September 3, 2011

COMMENTARY: US workers are victims of a speedup

Monika Bauerlein and Clara Jeffery

Mind racing at 4 a.m.? Guiltily realizing you've been only half-listening to your child for the past hour? Checking work email at a stoplight, at the dinner table, in bed? Dreading once-pleasant diversions, such as dinner with friends, as just one more thing on your to-do list?

Guess what? It's not you. It's the speedup. To keep profits climbing in tough times, corporations have laid off staff and piled more and more work onto the remaining employees.

Webster's defines speedup as "an employer's demand for accelerated output without increased pay," and it used to be a household word. Bosses would speed up the line to fill a big order, goose profits or punish a restive workforce. Workers recognized it, unions (remember those?) fought it -- and, if necessary, walked out over it.

Now the word we use is "productivity," and pundits across the political spectrum revel in the fact that year after year, American companies are wringing more value out of their employees than they did the year before. Just counting work that's on the books (never mind those 11 p.m. emails), we now put in an average of 122 more hours per year than Brits, and 378 hours (nearly 10 weeks!) more than Germans. Worldwide, almost everyone except Americans has, at least on paper, a right to at least one day a week off, paid vacation time and paid maternity leave.

Sure, but we all have to do more with less -- employers struggling to survive the downturn are just tightening their belts, right?

That's true for some. But in the big picture, the data show a more insidious pattern. After a sharp dip in 2008 and '09, U.S. economic output quickly recovered to near pre-recession levels. The United States did better than most of its fellow G-7 economies. But U.S. workers didn't see the benefit: During the recession far more people here lost their jobs than anywhere else, and far fewer were hired back once the recovery began. And who knows what will happen now that the economy has made another downward turn?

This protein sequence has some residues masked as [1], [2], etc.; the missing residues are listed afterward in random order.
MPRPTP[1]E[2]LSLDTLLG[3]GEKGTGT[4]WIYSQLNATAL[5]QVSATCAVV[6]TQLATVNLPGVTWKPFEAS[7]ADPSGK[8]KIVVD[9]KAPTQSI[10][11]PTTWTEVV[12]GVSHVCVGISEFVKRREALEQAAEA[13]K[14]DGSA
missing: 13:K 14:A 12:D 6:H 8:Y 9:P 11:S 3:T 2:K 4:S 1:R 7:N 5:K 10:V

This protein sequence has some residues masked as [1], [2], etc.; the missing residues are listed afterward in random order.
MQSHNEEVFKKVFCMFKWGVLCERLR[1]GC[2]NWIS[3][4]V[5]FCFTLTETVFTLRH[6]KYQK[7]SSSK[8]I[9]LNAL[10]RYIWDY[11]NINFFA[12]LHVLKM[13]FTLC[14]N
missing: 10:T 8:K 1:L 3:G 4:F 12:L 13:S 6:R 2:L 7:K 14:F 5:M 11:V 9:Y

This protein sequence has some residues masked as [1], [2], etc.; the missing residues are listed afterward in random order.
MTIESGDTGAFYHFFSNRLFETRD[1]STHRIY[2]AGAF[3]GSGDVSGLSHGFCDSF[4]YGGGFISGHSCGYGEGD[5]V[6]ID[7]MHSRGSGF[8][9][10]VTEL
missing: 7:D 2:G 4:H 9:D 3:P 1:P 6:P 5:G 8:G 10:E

Yes, some positions always get "rationalized" away, thanks to technological or organizational improvements -- and, of course, offshoring remains a major factor. But increasingly, U.S. workers are also falling prey to what we'll call offloading: cutting jobs and dumping the work onto the remaining staff. Consider a recent Wall Street Journal story about "superjobs," a nifty euphemism for employees doing more than one job's worth of work -- more than half of all workers surveyed said their jobs had expanded, usually without a raise or bonus. All that extra work helped fuel nearly a sixfold increase in U.S. productivity from 2008 to 2010.

Workforce down, output up: No wonder corporate profits are up 22 percent since 2007, according to a new report by the Economic Policy Institute. To repeat: Up. Twenty-two. Percent.

To understand how we got here, first consider the Ben Franklin-Horatio Alger-Henry Ford ur-myth: To balk at working hard -- really, really hard -- brands you as profoundly un-American. All well and good. But today, the driver is no longer American industriousness. It's something more predatory. As Rutgers political scientist Carl Van Horn told the Associated Press recently: "The employee has no leverage. If your boss says, 'I want you to come in the next two Saturdays,' what are you going to say -- no?"

Which brings us to another shared delusion: multitasking. It seems the obvious fix -- I'll just answer this email while I help with your homework. But research shows most of us cannot actually multitask. And not only that: If you attempt to multitask constantly, your mental circuitry erodes and your brain loses its ability to focus.

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